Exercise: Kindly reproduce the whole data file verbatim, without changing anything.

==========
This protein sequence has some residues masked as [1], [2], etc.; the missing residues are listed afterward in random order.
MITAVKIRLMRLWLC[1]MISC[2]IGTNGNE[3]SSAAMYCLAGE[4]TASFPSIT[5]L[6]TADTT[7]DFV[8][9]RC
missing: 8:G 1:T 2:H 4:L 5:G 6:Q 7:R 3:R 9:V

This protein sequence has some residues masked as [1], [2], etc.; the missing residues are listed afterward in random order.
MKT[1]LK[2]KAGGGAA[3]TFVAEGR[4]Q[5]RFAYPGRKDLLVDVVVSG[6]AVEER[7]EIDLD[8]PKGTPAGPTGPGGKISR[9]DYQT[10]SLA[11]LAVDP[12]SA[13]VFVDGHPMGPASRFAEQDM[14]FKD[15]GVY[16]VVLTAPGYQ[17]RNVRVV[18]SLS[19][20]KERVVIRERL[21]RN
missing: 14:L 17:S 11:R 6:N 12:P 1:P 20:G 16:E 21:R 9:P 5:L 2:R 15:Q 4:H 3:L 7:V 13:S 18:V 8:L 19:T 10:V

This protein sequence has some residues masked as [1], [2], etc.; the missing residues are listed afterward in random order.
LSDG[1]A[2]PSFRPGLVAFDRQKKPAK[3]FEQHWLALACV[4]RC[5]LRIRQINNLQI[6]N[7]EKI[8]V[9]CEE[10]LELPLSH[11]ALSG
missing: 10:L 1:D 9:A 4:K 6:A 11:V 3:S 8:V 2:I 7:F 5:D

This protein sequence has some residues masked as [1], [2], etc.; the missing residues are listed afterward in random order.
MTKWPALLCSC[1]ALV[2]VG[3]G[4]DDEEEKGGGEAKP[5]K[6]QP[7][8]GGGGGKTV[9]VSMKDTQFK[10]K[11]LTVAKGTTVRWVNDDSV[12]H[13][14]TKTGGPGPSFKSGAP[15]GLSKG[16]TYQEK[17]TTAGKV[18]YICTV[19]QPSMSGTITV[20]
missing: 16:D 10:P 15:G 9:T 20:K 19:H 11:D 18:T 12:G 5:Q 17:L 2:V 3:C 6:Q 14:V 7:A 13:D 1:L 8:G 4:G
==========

This protein sequence has some residues masked as [1], [2], etc.; the missing residues are listed afterward in random order.
MITAVKIRLMRLWLC[1]MISC[2]IGTNGNE[3]SSAAMYCLAGE[4]TASFPSIT[5]L[6]TADTT[7]DFV[8][9]RC
missing: 8:G 1:T 2:H 4:L 5:G 6:Q 7:R 3:R 9:V

This protein sequence has some residues masked as [1], [2], etc.; the missing residues are listed afterward in random order.
MKT[1]LK[2]KAGGGAA[3]TFVAEGR[4]Q[5]RFAYPGRKDLLVDVVVSG[6]AVEER[7]EIDLD[8]PKGTPAGPTGPGGKISR[9]DYQT[10]SLA[11]LAVDP[12]SA[13]VFVDGHPMGPASRFAEQDM[14]FKD[15]GVY[16]VVLTAPGYQ[17]RNVRVV[18]SLS[19][20]KERVVIRERL[21]RN
missing: 14:L 17:S 11:R 6:N 12:P 1:P 20:G 16:E 21:R 9:P 5:L 2:R 15:Q 4:H 3:L 7:V 13:S 18:V 8:L 19:T 10:V

This protein sequence has some residues masked as [1], [2], etc.; the missing residues are listed afterward in random order.
LSDG[1]A[2]PSFRPGLVAFDRQKKPAK[3]FEQHWLALACV[4]RC[5]LRIRQINNLQI[6]N[7]EKI[8]V[9]CEE[10]LELPLSH[11]ALSG
missing: 10:L 1:D 9:A 4:K 6:A 11:V 3:S 8:V 2:I 7:F 5:D

This protein sequence has some residues masked as [1], [2], etc.; the missing residues are listed afterward in random order.
MTKWPALLCSC[1]ALV[2]VG[3]G[4]DDEEEKGGGEAKP[5]K[6]QP[7][8]GGGGGKTV[9]VSMKDTQFK[10]K[11]LTVAKGTTVRWVNDDSV[12]H[13][14]TKTGGPGPSFKSGAP[15]GLSKG[16]TYQEK[17]TTAGKV[18]YICTV[19]QPSMSGTITV[20]
missing: 16:D 10:P 15:G 9:T 20:K 19:H 11:D 18:T 12:G 5:Q 17:L 2:V 3:C 6:Q 14:V 7:A 13:D 1:L 8:G 4:G